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    The problem is that those who run REUs are highly pressured to portray these REUs as successful: the very future of the REUs depends on this. This used to mean that almost all letters about REU students described the student in extremely, sunny complimentary terms. It seems to me that it now means even more than that: the letters talk about the theorems the student has proven and the papers the student has written...and I confess that in many cases I do not believe the student had a primary or even significant role in this work. So: yes, it's hard for an REU letter to really impress me. – Pete L. Clark Apr 27 '16 at 3:59
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Let me complement @Andy Putman's answer with a perspective from applied math. I'm on the admissions committee of a graduate program in applied math and I've advised MS thesis students who have gone on to top applied math programs.

Research at the Master's level can have a very positive impact on your application, if it is substantive and especially if it leads to publication in a respected journal, or if it enables your letter writers who supervised the research to give stronger evaluations of you.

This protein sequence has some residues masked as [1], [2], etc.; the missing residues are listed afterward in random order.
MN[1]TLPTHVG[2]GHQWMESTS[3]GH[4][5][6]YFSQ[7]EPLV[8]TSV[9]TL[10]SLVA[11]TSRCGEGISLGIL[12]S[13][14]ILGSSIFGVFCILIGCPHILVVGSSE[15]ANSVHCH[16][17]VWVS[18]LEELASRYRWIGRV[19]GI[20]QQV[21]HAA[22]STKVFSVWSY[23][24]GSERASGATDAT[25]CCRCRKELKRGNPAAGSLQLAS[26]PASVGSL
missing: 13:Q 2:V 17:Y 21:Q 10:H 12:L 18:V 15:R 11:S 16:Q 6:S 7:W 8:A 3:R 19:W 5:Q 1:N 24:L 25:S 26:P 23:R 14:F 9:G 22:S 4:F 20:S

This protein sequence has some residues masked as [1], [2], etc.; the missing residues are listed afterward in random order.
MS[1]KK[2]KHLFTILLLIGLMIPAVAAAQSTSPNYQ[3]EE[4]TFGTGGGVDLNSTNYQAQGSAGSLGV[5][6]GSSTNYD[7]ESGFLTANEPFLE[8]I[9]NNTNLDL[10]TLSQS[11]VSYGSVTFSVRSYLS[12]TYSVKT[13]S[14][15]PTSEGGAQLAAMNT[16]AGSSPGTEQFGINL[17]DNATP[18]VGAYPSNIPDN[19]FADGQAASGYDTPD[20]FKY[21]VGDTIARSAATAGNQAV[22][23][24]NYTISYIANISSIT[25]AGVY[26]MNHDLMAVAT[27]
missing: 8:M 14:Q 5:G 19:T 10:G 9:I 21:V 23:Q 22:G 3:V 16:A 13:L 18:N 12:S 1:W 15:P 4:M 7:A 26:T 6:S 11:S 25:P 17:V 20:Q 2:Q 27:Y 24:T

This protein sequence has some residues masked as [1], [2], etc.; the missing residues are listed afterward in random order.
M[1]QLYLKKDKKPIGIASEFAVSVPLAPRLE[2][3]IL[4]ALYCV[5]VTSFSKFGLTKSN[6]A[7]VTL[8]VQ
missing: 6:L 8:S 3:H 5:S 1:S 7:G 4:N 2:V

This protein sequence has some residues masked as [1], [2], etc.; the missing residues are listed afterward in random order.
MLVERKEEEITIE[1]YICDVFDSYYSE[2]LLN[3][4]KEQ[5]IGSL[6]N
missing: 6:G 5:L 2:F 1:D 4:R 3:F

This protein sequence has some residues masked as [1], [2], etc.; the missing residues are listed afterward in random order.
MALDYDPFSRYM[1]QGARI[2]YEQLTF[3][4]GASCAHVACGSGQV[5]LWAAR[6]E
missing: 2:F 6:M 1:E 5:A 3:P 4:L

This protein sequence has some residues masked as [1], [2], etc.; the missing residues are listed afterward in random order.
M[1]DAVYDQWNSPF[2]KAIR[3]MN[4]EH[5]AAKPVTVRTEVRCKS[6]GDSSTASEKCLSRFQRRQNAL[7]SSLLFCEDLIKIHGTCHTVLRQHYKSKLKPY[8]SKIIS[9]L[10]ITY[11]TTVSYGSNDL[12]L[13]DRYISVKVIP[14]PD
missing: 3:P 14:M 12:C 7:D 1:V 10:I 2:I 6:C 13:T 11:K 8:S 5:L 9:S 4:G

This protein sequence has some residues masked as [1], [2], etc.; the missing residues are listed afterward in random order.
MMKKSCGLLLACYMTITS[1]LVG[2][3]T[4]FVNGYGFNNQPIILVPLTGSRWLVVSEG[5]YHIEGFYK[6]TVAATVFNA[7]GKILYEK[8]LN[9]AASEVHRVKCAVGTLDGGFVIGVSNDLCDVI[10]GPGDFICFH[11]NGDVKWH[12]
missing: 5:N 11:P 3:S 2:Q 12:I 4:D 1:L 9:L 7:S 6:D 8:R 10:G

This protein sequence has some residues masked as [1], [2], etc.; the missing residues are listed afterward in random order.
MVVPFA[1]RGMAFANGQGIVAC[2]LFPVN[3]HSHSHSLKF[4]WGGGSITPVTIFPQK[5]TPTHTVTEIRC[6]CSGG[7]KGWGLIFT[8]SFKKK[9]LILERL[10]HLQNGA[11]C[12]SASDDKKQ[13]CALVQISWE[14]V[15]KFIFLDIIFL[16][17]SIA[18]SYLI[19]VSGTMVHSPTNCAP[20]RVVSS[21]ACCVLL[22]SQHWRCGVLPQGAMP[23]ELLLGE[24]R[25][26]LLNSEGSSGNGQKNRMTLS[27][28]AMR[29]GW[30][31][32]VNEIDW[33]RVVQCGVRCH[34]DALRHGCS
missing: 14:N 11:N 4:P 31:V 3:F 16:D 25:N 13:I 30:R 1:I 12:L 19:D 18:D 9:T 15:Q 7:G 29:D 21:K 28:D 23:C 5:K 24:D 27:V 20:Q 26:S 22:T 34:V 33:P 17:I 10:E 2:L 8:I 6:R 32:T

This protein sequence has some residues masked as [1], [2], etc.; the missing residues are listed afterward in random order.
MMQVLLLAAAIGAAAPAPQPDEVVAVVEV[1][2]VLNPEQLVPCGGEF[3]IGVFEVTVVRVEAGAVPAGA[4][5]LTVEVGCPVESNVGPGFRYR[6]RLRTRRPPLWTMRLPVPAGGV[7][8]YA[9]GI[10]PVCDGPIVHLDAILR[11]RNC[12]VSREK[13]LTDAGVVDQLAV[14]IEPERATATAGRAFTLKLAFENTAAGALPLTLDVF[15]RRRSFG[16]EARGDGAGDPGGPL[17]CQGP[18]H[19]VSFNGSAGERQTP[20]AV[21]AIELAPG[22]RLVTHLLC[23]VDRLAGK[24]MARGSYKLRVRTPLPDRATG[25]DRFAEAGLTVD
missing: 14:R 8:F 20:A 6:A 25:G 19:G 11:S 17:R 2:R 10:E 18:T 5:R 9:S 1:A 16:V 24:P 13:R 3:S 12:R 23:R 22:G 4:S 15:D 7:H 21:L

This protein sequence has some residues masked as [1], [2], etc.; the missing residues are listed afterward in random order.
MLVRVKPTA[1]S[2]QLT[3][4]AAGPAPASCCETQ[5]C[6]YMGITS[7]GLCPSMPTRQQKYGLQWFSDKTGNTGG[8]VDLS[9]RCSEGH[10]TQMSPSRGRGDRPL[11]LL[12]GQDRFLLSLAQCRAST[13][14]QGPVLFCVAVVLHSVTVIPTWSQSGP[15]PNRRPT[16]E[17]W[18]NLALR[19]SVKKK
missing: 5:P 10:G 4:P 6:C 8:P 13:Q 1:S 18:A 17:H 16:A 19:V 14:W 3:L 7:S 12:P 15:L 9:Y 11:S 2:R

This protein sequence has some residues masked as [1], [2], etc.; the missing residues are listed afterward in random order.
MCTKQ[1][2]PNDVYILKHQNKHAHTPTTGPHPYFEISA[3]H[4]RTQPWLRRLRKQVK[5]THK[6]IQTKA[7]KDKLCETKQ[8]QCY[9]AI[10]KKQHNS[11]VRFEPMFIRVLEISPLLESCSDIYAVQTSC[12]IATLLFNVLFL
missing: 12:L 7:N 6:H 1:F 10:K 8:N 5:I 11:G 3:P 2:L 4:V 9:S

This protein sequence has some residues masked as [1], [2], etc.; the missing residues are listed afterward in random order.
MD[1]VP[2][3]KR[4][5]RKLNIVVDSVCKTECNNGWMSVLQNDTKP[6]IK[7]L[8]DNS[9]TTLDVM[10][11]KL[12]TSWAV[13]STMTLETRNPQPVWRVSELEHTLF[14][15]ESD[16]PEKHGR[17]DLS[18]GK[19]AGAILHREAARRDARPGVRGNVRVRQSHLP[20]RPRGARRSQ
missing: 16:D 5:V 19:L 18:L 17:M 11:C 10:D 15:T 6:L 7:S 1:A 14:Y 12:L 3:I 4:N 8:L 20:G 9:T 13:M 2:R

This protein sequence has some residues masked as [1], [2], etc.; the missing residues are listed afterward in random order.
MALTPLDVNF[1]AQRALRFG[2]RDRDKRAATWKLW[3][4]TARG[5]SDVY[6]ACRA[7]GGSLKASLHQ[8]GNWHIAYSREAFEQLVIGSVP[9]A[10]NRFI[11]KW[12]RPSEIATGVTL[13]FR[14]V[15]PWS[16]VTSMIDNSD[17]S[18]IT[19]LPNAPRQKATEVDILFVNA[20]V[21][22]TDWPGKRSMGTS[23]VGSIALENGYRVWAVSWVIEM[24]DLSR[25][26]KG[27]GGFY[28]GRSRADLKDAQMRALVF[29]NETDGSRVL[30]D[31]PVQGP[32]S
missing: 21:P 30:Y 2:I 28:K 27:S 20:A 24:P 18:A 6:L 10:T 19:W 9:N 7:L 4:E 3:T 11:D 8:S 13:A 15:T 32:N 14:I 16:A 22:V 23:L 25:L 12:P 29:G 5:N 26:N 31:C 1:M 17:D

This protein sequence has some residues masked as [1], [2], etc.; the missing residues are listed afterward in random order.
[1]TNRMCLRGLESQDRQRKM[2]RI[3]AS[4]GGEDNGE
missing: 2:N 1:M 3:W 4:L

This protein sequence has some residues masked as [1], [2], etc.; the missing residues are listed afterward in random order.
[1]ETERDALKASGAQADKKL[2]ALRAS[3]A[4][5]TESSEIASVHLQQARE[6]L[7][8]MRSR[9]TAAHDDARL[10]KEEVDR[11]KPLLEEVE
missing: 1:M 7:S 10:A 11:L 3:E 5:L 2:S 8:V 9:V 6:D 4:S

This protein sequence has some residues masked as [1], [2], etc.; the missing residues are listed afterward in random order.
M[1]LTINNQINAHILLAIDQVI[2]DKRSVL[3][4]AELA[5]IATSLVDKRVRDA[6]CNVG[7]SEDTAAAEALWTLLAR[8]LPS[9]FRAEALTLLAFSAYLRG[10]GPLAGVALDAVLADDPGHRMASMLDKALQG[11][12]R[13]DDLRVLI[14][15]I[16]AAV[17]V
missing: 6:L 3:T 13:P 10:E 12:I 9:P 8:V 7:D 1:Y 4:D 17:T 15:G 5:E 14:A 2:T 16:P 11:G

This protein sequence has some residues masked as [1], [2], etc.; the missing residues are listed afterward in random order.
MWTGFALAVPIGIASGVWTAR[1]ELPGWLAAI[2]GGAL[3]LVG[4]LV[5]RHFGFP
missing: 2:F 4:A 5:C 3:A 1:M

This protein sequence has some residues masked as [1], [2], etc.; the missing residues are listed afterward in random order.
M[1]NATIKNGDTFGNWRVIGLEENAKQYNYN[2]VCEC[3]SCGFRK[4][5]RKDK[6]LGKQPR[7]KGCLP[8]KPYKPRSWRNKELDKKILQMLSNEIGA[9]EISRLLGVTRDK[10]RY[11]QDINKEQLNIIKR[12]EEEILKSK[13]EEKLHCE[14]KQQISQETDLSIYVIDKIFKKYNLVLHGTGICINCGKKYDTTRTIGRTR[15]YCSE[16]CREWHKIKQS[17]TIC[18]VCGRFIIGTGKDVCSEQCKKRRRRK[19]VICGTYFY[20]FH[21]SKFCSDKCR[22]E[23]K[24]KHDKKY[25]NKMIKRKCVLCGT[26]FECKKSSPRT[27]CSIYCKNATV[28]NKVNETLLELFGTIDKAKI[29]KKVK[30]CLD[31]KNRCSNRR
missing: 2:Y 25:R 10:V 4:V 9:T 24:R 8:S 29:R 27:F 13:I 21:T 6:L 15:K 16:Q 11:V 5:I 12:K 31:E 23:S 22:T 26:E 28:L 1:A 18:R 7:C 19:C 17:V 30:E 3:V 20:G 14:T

Research that merely involves, say, implementing a known algorithm and applying it to a slightly different problem may not be given much weight. Research that is presented in a sloppy way can even be a negative.

But top MS students are often able to do research of high caliber in applied math. For instance, some of my MS students already had one or two high-quality papers accepted to journals like SISC and SINUM; partly as a result of this, they had their pick of top doctoral programs.